Jeb Bush has quit the presidential race in defeat partly because he spurned the voters’ anger and worries about the one-size-fits-all Common Core education program, large-scale immigration and political dynasties.
Emmett McGroarty, education director at American Principles Project, highlighted the importance of the Common Core program in a statement;
Let Governor Bush’s fate be a lesson for all politicians – voters want to see politicians not only oppose Common Core but actively work to eliminate it and return control of education to local and state government. Politicians – and it doesn’t matter which party – who fail to fight Common Core will be severely handicapping themselves on Election Day.
From the start, Bush ignored the GOP’s base, partly because he expected his huge pile of donations would pull and push voters into his column. “I kinda know how a Republican can win, whether it’s me or somebody else – and it has to be much more uplifting, much more positive, much more willing to be … ‘Lose the primary to win the general’ without violating your principles. It’s not an easy task, to be honest with you,” he said in December 2014.
The Washington Post also noticed this unusual strategy, saying that Bush “had been a strong supporter of educational reform adopted nationally, known as Common Core, and wrote a 300-page book outlining his views on comprehensive immigration reform — views that put him at odds with many Republicans.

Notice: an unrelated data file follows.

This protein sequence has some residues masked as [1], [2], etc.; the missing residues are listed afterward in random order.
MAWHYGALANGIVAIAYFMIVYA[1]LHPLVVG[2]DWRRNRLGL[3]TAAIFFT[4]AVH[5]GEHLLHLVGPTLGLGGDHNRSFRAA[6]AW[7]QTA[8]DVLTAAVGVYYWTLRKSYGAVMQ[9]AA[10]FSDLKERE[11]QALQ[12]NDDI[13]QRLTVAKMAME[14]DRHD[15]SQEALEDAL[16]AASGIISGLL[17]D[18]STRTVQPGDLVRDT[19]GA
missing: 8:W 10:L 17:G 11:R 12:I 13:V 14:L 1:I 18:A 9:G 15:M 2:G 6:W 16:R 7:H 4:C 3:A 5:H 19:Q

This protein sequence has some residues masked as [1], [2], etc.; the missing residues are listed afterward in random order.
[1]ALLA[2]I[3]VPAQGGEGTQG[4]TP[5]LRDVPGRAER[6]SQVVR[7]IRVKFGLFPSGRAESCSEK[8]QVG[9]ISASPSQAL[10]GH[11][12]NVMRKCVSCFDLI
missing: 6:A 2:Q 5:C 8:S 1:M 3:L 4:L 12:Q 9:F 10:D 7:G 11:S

McGroarty savored the win. “From the very beginning, Governor Bush’s stubborn support for the low-quality Common Core standards permanently damaged his credibility with voters – and not just with conservatives but with voters across the political spectrum,” McGroarty said.
Common Core is not just about a set of standards, but about a federal education reform that has been championed by political and education elites as well as special interests in Washington, D.C. At the same time, states have relinquished their constitutional authority to a federal government that is in league with private interests hoping to gain from the initiative.
Among Republican candidates remaining in the 2016 presidential race, only Gov. John Kasich has been an avid supporter of the Common Core standards and has referred to grassroots efforts fighting against the standards as “hysteria” and a “runaway internet campaign.”
In February of last year, Kasich perpetuated the myth that Common Core is a local education initiative.
“That is not something that Barack Obama is putting together…it’s local school boards developing local curriculum to meet higher standards,” he said. “I cannot figure out what’s wrong with that.”
Kasich has also dismissed concerns of parents about student data collection and sharing, and, last fall, his campaign was hit by a charter school data-rigging scandal.
The Ohio governor earned a grade of F on the Common Core Report Card generated by American Principles in Action.